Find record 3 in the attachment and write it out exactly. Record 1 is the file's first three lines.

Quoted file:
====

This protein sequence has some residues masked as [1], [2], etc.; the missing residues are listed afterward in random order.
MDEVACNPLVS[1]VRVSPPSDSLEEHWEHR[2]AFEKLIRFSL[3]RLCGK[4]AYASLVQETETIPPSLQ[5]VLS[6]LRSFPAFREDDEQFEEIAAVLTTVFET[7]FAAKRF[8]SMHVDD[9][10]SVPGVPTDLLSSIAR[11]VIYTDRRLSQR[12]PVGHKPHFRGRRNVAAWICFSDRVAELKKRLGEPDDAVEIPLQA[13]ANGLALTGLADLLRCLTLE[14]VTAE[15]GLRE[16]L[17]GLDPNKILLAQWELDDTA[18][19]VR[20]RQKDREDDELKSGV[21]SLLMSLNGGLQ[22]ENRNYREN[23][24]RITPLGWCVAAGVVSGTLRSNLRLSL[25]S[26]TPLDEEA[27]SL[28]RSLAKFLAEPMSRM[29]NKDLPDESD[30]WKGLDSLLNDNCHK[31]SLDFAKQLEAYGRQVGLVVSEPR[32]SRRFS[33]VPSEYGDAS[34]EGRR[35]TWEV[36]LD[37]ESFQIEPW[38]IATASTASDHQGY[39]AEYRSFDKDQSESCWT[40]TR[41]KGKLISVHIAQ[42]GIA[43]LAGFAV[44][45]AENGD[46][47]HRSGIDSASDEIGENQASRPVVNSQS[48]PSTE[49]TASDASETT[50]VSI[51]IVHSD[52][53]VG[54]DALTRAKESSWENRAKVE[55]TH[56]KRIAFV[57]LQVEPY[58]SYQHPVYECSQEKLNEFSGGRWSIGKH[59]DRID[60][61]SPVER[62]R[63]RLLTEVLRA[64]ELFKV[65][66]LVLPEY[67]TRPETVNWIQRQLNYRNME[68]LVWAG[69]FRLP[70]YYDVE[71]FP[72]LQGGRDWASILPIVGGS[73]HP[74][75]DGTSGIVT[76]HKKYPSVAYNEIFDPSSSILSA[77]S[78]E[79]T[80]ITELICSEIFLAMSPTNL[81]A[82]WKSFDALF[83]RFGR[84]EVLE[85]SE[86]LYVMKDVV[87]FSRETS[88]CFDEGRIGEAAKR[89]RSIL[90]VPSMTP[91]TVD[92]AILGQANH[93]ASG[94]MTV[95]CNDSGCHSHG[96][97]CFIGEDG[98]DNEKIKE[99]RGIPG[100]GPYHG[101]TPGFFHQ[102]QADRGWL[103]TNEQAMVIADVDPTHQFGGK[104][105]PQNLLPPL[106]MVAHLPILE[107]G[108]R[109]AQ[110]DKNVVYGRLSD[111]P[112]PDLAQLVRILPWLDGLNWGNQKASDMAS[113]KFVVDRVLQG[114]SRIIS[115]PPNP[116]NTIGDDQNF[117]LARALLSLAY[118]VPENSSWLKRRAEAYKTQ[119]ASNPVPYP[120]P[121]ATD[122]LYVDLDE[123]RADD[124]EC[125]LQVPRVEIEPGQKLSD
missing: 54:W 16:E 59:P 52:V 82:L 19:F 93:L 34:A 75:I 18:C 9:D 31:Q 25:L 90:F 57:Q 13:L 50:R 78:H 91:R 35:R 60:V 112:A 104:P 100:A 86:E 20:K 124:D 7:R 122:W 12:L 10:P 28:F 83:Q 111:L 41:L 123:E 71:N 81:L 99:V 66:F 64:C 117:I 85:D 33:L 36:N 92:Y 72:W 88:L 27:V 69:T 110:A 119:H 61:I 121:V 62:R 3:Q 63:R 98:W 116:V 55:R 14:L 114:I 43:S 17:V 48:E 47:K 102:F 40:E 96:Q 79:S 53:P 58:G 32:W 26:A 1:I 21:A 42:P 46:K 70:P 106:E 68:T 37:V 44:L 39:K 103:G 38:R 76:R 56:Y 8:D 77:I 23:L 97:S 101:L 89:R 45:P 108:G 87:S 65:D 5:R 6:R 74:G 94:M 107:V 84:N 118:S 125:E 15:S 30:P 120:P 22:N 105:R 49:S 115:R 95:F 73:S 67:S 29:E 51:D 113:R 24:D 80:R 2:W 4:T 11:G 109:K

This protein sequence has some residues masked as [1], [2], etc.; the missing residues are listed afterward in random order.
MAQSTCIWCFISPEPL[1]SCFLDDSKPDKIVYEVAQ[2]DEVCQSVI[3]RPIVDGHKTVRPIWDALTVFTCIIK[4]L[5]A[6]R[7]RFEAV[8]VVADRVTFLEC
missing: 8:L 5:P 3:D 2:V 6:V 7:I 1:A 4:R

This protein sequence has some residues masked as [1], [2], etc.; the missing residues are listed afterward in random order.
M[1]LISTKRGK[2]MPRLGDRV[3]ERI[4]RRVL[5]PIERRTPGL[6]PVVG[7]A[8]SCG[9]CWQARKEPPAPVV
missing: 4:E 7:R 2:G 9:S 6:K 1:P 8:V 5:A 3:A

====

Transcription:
This protein sequence has some residues masked as [1], [2], etc.; the missing residues are listed afterward in random order.
M[1]LISTKRGK[2]MPRLGDRV[3]ERI[4]RRVL[5]PIERRTPGL[6]PVVG[7]A[8]SCG[9]CWQARKEPPAPVV
missing: 4:E 7:R 2:G 9:S 6:K 1:P 8:V 5:A 3:A